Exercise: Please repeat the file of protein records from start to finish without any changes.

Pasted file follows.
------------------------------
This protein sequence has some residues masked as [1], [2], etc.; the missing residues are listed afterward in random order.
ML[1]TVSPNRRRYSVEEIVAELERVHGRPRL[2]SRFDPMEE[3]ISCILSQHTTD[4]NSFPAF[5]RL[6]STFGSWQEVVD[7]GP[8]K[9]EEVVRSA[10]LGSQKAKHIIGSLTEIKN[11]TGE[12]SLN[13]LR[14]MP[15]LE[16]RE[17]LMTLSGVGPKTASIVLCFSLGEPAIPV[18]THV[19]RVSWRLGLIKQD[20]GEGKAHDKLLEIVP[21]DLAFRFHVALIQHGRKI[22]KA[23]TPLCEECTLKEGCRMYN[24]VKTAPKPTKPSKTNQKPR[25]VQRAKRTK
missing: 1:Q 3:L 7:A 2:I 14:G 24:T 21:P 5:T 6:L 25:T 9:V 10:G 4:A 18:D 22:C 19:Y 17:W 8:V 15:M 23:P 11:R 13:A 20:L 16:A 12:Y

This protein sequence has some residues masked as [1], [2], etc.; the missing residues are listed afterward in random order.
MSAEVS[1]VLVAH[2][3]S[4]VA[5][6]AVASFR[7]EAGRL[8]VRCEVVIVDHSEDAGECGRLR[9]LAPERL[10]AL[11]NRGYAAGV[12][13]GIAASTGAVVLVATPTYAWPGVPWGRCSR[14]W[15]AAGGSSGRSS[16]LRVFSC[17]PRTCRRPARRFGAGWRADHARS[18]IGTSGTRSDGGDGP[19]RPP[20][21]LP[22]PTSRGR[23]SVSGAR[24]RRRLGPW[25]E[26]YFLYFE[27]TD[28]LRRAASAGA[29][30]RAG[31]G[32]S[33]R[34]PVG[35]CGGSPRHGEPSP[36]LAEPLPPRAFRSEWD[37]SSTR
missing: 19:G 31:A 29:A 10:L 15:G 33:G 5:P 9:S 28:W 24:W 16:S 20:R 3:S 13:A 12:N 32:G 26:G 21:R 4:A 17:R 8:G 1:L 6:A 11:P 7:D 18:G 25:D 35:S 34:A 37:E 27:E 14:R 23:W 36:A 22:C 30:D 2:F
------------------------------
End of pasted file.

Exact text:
This protein sequence has some residues masked as [1], [2], etc.; the missing residues are listed afterward in random order.
ML[1]TVSPNRRRYSVEEIVAELERVHGRPRL[2]SRFDPMEE[3]ISCILSQHTTD[4]NSFPAF[5]RL[6]STFGSWQEVVD[7]GP[8]K[9]EEVVRSA[10]LGSQKAKHIIGSLTEIKN[11]TGE[12]SLN[13]LR[14]MP[15]LE[16]RE[17]LMTLSGVGPKTASIVLCFSLGEPAIPV[18]THV[19]RVSWRLGLIKQD[20]GEGKAHDKLLEIVP[21]DLAFRFHVALIQHGRKI[22]KA[23]TPLCEECTLKEGCRMYN[24]VKTAPKPTKPSKTNQKPR[25]VQRAKRTK
missing: 1:Q 3:L 7:A 2:I 14:G 24:T 21:P 5:T 6:L 25:T 9:V 10:G 4:A 18:D 22:C 19:Y 17:W 8:V 15:M 23:P 11:R 13:A 20:L 16:A 12:Y

This protein sequence has some residues masked as [1], [2], etc.; the missing residues are listed afterward in random order.
MSAEVS[1]VLVAH[2][3]S[4]VA[5][6]AVASFR[7]EAGRL[8]VRCEVVIVDHSEDAGECGRLR[9]LAPERL[10]AL[11]NRGYAAGV[12][13]GIAASTGAVVLVATPTYAWPGVPWGRCSR[14]W[15]AAGGSSGRSS[16]LRVFSC[17]PRTCRRPARRFGAGWRADHARS[18]IGTSGTRSDGGDGP[19]RPP[20][21]LP[22]PTSRGR[23]SVSGAR[24]RRRLGPW[25]E[26]YFLYFE[27]TD[28]LRRAASAGA[29][30]RAG[31]G[32]S[33]R[34]PVG[35]CGGSPRHGEPSP[36]LAEPLPPRAFRSEWD[37]SSTR
missing: 19:G 31:A 29:A 10:L 15:G 33:G 5:P 9:S 28:W 24:W 16:S 20:R 3:S 13:A 12:N 32:G 26:G 21:R 4:A 17:R 8:G 1:L 6:A 11:P 7:D 18:G 25:D 35:S 34:A 37:E 27:E 14:R 23:W 36:A 22:C 30:D 2:F